WTPA43 PHFO 222107

1100 AM HST FRI JUL 22 2016
Deep convection associated with Darby was mainly in the
system's northern semicircle with persistent tops colder than
-70C. An SSMIS pass from 1732 UTC indicated the system was tilted
toward the east. The first Air Force Reserve 53rd Weather
Reconnaissance Squadron mission into Darby found maximum SFMR winds
of just over 50 knots but the initial passes had difficulty
determining the location of the low level center. Based on the
recon data thus far, the tropical storm force radius was expanded
slightly in the northern semicircle and Darby has been held at 50
kt for this advisory package.

Darby is estimated to be moving at 270/10 kt to the south of a
ridge. This ridge is forecast to weaken due to a low pressure system
digging southward to the north of Darby. This is expected to
decrease the forward motion over the next day, and increase the
amount of vertical shear on the tropical cyclone this weekend. The
trusted objective aids are consistent with this scenario but have
shifted southward slightly with some solutions indicating landfall
over the Big Island. As a result, the current forecast has been
shifted southward a bit and is between the dynamical consensus and
the previous forecast. Given current guidance trends, a direct
impact on the Big Island and Maui is a distinct possibility this
The main factors affecting the intensity forecast include marginal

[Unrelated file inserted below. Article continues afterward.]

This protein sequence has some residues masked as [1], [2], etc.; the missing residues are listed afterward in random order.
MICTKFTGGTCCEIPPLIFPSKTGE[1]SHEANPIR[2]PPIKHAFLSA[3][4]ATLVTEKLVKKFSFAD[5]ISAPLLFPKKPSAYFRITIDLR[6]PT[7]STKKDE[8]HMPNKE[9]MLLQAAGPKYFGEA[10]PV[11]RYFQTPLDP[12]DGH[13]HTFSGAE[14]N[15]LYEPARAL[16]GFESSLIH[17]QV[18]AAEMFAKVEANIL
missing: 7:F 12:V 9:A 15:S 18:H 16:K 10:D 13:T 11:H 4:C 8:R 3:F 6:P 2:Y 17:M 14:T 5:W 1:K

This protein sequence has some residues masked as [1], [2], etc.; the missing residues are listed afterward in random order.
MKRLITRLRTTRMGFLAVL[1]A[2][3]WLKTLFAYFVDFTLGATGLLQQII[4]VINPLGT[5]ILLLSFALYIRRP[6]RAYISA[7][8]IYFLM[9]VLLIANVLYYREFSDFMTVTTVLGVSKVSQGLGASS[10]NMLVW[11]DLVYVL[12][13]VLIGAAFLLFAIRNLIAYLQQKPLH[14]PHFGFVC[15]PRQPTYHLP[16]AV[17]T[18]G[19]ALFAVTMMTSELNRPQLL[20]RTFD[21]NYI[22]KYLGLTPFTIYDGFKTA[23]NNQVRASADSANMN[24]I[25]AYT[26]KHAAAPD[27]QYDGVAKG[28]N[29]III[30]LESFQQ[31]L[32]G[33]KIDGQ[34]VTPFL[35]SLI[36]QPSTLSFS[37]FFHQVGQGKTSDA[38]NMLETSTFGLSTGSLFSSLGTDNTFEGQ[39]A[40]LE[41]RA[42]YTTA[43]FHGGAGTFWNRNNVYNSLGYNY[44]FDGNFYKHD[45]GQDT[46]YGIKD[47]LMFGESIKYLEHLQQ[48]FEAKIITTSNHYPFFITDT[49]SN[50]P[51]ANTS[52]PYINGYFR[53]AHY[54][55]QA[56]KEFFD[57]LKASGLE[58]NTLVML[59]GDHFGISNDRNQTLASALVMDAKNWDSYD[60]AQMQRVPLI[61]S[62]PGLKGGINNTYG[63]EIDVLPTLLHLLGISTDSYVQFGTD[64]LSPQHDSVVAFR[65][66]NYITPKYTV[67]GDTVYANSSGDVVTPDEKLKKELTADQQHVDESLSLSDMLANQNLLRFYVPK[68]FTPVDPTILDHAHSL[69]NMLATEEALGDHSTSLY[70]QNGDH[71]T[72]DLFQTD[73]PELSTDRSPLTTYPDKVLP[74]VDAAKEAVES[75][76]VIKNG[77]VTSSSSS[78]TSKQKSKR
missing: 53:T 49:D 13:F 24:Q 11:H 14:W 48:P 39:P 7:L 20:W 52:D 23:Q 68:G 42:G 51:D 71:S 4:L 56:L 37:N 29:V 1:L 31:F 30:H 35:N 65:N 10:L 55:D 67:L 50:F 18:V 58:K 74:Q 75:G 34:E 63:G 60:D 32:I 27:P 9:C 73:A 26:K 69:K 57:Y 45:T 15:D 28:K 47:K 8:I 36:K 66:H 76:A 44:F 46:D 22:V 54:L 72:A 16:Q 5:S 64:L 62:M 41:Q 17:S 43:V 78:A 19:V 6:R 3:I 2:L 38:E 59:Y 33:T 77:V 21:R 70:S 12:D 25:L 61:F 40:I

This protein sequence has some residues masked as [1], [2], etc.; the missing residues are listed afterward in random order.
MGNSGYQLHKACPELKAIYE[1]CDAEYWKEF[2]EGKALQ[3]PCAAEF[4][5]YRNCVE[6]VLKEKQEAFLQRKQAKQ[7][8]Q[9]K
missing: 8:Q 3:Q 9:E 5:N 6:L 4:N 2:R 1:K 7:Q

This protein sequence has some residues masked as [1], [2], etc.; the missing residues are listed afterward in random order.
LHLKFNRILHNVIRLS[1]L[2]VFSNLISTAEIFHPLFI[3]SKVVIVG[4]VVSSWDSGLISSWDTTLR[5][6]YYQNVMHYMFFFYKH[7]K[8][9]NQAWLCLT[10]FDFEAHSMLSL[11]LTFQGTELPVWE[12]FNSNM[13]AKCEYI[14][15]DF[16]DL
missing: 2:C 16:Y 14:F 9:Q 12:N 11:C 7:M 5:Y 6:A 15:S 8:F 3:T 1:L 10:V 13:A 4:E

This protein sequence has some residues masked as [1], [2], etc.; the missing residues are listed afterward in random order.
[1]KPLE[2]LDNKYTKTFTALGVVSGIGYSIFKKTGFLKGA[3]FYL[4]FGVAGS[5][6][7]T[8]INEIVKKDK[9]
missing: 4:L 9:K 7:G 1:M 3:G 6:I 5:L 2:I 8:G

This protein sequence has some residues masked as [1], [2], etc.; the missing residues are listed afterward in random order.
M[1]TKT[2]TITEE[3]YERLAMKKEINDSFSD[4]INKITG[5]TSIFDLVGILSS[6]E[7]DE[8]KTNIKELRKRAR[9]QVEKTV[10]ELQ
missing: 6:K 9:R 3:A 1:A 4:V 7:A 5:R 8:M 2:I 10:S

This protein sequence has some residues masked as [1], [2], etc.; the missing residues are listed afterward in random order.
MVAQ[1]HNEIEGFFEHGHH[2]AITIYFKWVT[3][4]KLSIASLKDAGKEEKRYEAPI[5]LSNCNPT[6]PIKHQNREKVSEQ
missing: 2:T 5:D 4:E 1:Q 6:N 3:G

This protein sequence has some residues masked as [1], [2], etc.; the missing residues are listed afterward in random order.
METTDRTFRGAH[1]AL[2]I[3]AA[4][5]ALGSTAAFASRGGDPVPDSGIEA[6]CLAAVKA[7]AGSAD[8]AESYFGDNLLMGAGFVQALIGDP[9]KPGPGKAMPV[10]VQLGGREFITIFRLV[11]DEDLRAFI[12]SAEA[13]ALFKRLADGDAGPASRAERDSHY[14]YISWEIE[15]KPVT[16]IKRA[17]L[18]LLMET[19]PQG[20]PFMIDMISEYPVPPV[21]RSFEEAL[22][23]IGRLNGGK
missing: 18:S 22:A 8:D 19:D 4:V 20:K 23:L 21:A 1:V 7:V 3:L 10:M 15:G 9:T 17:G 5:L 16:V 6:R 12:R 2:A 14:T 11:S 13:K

sea surface temperatures, the amount and timing of vertical wind
shear, and the effects of any potential interactions with the
Hawaiian Islands. Sea surface temperatures will remain marginal near
26.5C over the next couple of days but vertical shear is expected to
increase as the previously mentioned upper level trough digs farther
south. This shear increase is not expected to be significant until
later this weekend. Thus, the forecast is close to the previous
package which has Darby only slowly weakening and maintains the
cyclone as a tropical storm through the weekend. This is close to
the intensity consensus guidance. Note that interactions with the
main Hawaiian Islands may cause significant disruptions to Darby and
so the intensity forecast confidence is not high at this time.
Interests outside of the warning areas in the Hawaiian islands
should monitor the progress of Darby, as it could eventually have
impacts on all islands through early next week. Remember, it is
important not to focus too closely on the exact track and intensity
forecasts because the average track error 72 hours out is near 100
miles, while the average intensity error is about 15 kt. In
addition, the hazards of a tropical cyclone can extend over a broad
area well away from the center.

INIT  22/2100Z 18.5N 151.0W   50 KT  60 MPH
 12H  23/0600Z 18.8N 152.5W   50 KT  60 MPH
 24H  23/1800Z 19.4N 154.4W   45 KT  50 MPH
 36H  24/0600Z 20.4N 155.7W   45 KT  50 MPH
 48H  24/1800Z 21.4N 156.9W   40 KT  45 MPH
 72H  25/1800Z 23.8N 159.3W   40 KT  45 MPH
 96H  26/1800Z 26.0N 161.5W   35 KT  40 MPH
120H  27/1800Z 30.0N 162.5W   30 KT  35 MPH
Forecaster Kodama